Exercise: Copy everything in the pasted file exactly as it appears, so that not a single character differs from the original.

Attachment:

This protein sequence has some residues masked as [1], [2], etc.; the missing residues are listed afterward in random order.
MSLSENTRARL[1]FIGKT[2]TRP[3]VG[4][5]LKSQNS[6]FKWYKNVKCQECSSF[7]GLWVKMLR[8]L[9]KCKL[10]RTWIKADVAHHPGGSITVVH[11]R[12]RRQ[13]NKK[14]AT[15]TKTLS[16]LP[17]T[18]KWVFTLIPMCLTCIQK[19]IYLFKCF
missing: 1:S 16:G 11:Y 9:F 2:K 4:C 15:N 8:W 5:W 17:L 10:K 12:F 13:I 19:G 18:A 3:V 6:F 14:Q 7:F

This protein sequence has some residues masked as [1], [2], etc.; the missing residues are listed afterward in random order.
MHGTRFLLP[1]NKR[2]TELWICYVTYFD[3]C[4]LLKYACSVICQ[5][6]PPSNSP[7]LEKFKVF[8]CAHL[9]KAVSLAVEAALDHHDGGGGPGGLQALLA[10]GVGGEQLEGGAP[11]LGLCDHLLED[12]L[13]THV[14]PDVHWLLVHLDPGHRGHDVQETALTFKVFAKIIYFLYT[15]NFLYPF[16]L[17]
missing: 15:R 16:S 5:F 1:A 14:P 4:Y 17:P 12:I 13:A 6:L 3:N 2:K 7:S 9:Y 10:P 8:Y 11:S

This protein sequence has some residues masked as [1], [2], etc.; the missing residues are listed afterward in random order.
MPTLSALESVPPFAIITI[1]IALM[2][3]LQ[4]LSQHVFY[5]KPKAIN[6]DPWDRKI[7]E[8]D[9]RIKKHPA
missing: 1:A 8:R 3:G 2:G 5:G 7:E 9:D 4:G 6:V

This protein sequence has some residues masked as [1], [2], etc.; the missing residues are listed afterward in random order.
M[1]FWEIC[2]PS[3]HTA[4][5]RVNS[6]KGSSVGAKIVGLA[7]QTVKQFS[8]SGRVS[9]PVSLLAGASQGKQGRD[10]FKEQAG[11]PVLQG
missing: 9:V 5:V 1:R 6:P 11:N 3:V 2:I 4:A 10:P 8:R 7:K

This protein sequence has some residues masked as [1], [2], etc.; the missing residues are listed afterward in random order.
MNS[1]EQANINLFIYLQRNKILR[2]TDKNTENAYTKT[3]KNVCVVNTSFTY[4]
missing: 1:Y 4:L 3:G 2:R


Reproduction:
This protein sequence has some residues masked as [1], [2], etc.; the missing residues are listed afterward in random order.
MSLSENTRARL[1]FIGKT[2]TRP[3]VG[4][5]LKSQNS[6]FKWYKNVKCQECSSF[7]GLWVKMLR[8]L[9]KCKL[10]RTWIKADVAHHPGGSITVVH[11]R[12]RRQ[13]NKK[14]AT[15]TKTLS[16]LP[17]T[18]KWVFTLIPMCLTCIQK[19]IYLFKCF
missing: 1:S 16:G 11:Y 9:F 2:K 4:C 15:N 8:W 5:W 17:L 10:K 12:F 13:I 19:G 18:A 3:V 6:F 14:Q 7:F

This protein sequence has some residues masked as [1], [2], etc.; the missing residues are listed afterward in random order.
MHGTRFLLP[1]NKR[2]TELWICYVTYFD[3]C[4]LLKYACSVICQ[5][6]PPSNSP[7]LEKFKVF[8]CAHL[9]KAVSLAVEAALDHHDGGGGPGGLQALLA[10]GVGGEQLEGGAP[11]LGLCDHLLED[12]L[13]THV[14]PDVHWLLVHLDPGHRGHDVQETALTFKVFAKIIYFLYT[15]NFLYPF[16]L[17]
missing: 15:R 16:S 5:F 1:A 14:P 4:Y 17:P 12:I 13:A 6:L 3:N 2:K 7:S 9:Y 10:P 8:Y 11:S

This protein sequence has some residues masked as [1], [2], etc.; the missing residues are listed afterward in random order.
MPTLSALESVPPFAIITI[1]IALM[2][3]LQ[4]LSQHVFY[5]KPKAIN[6]DPWDRKI[7]E[8]D[9]RIKKHPA
missing: 1:A 8:R 3:G 2:G 5:G 7:E 9:D 4:G 6:V

This protein sequence has some residues masked as [1], [2], etc.; the missing residues are listed afterward in random order.
M[1]FWEIC[2]PS[3]HTA[4][5]RVNS[6]KGSSVGAKIVGLA[7]QTVKQFS[8]SGRVS[9]PVSLLAGASQGKQGRD[10]FKEQAG[11]PVLQG
missing: 9:V 5:V 1:R 6:P 11:N 3:V 2:I 4:A 10:P 8:R 7:K

This protein sequence has some residues masked as [1], [2], etc.; the missing residues are listed afterward in random order.
MNS[1]EQANINLFIYLQRNKILR[2]TDKNTENAYTKT[3]KNVCVVNTSFTY[4]
missing: 1:Y 4:L 3:G 2:R